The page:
Carbondale activist warns of Colorado River ‘Running Dry’
October 13, 2010
CARBONDALE – Jonathan Waterman knew as a conservationist that the Colorado River was in peril of being over-allocated to thirsty cities, ranches and industries when he set out to write a book about the West’s iconic waterway a couple of years ago.
But instead of sitting in the comfort of his Missouri Heights home to conduct his research, he set out to see every stretch of the stressed river himself. The epic journey started in June 2008 at the headwaters near Rocky Mountain National Park as the relatively heavy snows of the prior winter succumbed to early summer and created a torrent.
It ended nearly 1,450 miles downstream when the once-mighty river was so low that Waterman and a companion, photographer Pete McBride of Basalt, were forced to walk more than paddle in polluted gunk that caused an infection in Waterman’s feet.
The disheartening conclusion of his amazing journey was that the Colorado River disappears into the muck of a delta before reaching its historic destination at the Sea of Cortez. The river has been divvied up by so many competing interests that it doesn’t seem possible the streamflow was, more than a century ago, high enough to allow steamboats to crawl up the waterway.
Despite the sour note at river’s end, what Waterman learns and witnesses in between the headwaters and delta makes his book, “Running Dry,” a fascinating read. The writer of 10 prior books, he weaves first-person accounts of action and adventure with a surge of facts on the grim status of the river and its ecosystem.
Waterman, 54, describes kayaking down dangerous stretches of a river swollen by snowmelt in June, and of playing nice with drunks he encounters at Lake Powell. He’s much more self-deprecating than macho about his paddling adventures and misadventures.
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Descriptions of what he witnessed along the river make for a great segue in presenting facts on everything from the geology that formed the river to the ill-advised compact that divided water use among seven Western states to the ecological damage wrought by dams and resulting salinity of the river.
Waterman wants his readers to know about the “coming train wreck” the Colorado River faces unless there are thorough, open discussions about how to keep the natural system alive. The river and its tributaries already supply water for 30 million people and the population is expected to surge in the southwestern states relying on it. The most intense use is for irrigating farms and ranchlands.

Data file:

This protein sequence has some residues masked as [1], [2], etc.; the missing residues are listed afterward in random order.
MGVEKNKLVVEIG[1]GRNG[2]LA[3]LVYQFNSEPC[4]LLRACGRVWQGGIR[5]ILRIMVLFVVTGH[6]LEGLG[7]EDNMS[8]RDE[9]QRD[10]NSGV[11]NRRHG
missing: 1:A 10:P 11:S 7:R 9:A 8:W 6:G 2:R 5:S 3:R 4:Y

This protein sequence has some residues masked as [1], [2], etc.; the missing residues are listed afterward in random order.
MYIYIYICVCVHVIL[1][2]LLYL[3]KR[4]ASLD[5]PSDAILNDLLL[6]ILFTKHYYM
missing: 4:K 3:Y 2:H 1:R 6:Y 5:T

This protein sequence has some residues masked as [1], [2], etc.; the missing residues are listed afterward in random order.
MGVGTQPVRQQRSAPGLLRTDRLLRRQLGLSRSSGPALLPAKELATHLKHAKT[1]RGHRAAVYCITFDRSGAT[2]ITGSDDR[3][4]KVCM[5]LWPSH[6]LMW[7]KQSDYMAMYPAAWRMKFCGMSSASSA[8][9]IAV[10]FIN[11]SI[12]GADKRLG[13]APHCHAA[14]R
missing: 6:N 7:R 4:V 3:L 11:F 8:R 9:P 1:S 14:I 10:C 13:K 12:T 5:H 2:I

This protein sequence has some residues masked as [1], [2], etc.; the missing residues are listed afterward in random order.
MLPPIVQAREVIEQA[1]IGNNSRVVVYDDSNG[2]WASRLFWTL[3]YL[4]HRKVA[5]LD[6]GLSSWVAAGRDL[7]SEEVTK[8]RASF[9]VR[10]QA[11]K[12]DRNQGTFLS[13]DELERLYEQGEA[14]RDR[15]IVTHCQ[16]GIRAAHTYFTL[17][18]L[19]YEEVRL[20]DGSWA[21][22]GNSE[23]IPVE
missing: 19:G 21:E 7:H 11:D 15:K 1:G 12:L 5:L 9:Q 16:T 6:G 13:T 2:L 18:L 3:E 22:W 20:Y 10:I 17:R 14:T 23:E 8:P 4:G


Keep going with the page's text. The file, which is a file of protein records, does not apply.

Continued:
Meanwhile, decades-old contracts for its use were based on artificially high estimates of the annual amount of water available. Climate change has created a drought that persists in much of the massive river basin.
While Waterman sounds the alarm in “Running Dry,” he also shows readers why the natural system is worth saving – like the remaining habitat for big horn sheep, which are making a comeback along the river corridor, and other wildlife.
“I’m not a Pollyanna. [But] I found continual reasons for hope,” Waterman said, referring to his journey. “It’s when you dig under the skin a bit you find the challenges. It’s still worth trying to save.”
The book, published by National Geographic, came out in May. Waterman has stayed busy since on the lecture and presentation circuit. He will be featured in events in Carbondale and Aspen in coming days, and will participate on an expert panel discussing the looming western water crisis.
A lecture and photo presentation on the river journey will be held at 6:30 p.m. Thursday at the Roaring Fork High School auditorium in Carbondale. It is free and open to the public. Copies of the book will be available for sale and Waterman will sign them. The book is also being read in Carbondale’s “One Book, One Town,” program where residents of all ages concentrate on one publication.
He will give another presentation of “Running Dry” at the Pitkin County Library conference room in Aspen on at 5:30 p.m. Monday, Oct. 18. A book signing will be part of the event.
Sandwiched between the presentations will be a panel discussion of “The Western Water Crisis” from 7:30-9 p.m. Saturday, Oct. 16, at the Thunder River Theatre Co.’s Black Box Theatre in Carbondale. The water experts will discuss water problems and three leading solutions in an event moderated by the Roaring Fork Conservancy.
In addition, a photo exhibit of the Colorado River featuring images by Waterman and McBride opens Oct. 22 at the Wyly Community Art Center gallery in Basalt.
Waterman views his presentations as a critical part of his environmental activism.
“If you really want to affect change as a writer, you have to do more than write a book,” he said.